ATLFF Reviews: "Christmas, Again" (****) & "Funny Bunny" (***)

Kentucker Audley stars in "Christmas, Again." 

“Christmas, Again,” written and directed by Charles Poekel, is so subtle a film that it runs the risk of being periphery. It’s a piece so quiet and observational that it doesn’t require (nor does it want) a spotlight; it’s not flashy or loud or jokey. It doesn’t demand the viewers attention by being conventional and melodramatic and lurid. “Christmas, Again,” does just the opposite, in fact… it elevates honesty and character and successfully captures what it means to be lonely. 

Despite the quiet and hushed tenor of “Christmas, Again,” Kentucker Audley, who plays the film’s central character, Noel, won’t let you look away. He’s the steady, unrelenting heartbeat of this film, and his performance is so small and toned and thoughtful. He looks like a more handsome version of Martin Freeman and performs and acts in a way that, to me, really resonates with an extremely versatile actor like Ryan Gosling… but, like, Ryan Gosling when he’s doing his best kind of work- quirky, character-driven independent dramas.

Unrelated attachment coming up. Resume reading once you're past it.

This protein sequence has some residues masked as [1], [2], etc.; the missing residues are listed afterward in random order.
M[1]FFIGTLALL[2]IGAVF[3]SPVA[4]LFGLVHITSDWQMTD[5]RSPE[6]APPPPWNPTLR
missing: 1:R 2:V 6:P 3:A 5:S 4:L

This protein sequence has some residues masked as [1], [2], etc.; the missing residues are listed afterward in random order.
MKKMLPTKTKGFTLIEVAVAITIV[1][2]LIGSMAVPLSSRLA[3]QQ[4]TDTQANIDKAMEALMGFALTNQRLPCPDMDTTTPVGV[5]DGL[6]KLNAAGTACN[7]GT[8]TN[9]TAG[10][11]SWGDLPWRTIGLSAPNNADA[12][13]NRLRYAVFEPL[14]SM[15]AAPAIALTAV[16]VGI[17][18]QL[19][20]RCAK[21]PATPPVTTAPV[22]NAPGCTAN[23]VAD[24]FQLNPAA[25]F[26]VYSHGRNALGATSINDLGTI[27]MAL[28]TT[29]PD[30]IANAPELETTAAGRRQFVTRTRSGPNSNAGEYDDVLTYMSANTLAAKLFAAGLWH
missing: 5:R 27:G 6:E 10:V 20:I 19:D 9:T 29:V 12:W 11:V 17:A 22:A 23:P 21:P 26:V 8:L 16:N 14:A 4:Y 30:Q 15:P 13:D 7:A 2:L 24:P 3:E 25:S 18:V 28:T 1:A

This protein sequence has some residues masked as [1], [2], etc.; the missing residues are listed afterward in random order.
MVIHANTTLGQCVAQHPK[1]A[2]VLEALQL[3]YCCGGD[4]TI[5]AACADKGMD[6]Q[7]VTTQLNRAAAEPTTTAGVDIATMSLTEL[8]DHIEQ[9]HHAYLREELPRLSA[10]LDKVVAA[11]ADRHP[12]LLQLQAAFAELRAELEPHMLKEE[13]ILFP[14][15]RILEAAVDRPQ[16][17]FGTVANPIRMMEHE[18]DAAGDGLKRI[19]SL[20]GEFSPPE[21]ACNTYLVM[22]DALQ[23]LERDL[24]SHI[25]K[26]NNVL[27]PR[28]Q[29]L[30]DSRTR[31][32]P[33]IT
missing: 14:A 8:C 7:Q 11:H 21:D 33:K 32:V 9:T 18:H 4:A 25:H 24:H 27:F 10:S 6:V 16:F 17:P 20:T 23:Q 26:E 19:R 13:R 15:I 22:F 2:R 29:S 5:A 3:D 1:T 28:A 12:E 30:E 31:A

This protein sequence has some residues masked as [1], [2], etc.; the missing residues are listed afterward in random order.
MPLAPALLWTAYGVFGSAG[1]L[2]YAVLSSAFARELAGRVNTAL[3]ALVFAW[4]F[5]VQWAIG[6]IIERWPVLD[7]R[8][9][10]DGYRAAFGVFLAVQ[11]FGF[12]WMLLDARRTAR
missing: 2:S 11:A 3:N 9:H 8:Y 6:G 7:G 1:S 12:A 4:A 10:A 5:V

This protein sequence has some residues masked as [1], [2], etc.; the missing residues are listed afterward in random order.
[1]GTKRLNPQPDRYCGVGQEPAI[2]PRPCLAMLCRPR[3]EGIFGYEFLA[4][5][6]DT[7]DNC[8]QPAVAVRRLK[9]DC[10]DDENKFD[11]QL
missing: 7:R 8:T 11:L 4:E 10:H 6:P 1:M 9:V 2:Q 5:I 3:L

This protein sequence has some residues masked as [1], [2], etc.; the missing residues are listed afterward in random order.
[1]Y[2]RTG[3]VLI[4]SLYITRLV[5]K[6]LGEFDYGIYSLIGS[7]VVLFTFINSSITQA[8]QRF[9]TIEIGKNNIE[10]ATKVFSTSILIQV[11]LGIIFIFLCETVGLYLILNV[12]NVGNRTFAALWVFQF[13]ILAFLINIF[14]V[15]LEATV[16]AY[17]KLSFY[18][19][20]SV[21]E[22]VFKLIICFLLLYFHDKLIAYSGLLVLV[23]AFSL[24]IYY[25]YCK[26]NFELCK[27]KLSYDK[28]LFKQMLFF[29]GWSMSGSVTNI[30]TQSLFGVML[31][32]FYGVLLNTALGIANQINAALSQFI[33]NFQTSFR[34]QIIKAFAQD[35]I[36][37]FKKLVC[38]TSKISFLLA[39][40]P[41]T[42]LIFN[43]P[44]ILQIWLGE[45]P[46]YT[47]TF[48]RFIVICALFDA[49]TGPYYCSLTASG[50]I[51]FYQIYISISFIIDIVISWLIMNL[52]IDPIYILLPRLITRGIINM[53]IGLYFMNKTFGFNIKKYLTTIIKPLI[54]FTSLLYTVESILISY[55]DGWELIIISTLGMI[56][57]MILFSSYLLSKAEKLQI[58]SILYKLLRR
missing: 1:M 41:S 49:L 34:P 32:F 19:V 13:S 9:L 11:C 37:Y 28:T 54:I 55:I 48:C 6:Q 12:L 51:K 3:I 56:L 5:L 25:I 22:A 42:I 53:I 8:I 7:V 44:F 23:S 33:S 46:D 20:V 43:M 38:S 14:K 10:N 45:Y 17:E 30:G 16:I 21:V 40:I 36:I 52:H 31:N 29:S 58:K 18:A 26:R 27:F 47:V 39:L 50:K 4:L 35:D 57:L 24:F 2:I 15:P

23 March, 2015

ATLFF Review: "Good Grief Suicide Hotline" (***½)

Directed and Co-written by Sam Carter, "Good Grief Suicide Hotline" is a brutally dark comedy that focuses on a group of hustlers, scammers, and scumbags "working" at a Suicide Hotline. The film was shot in Atlanta and includes a handful of local indie talent. Atlanta director Sam Carter and screen writing partner Evan Fowler have gathered a really stellar ensemble cast, filling this raunchy ridiculous comedy with the life it needs.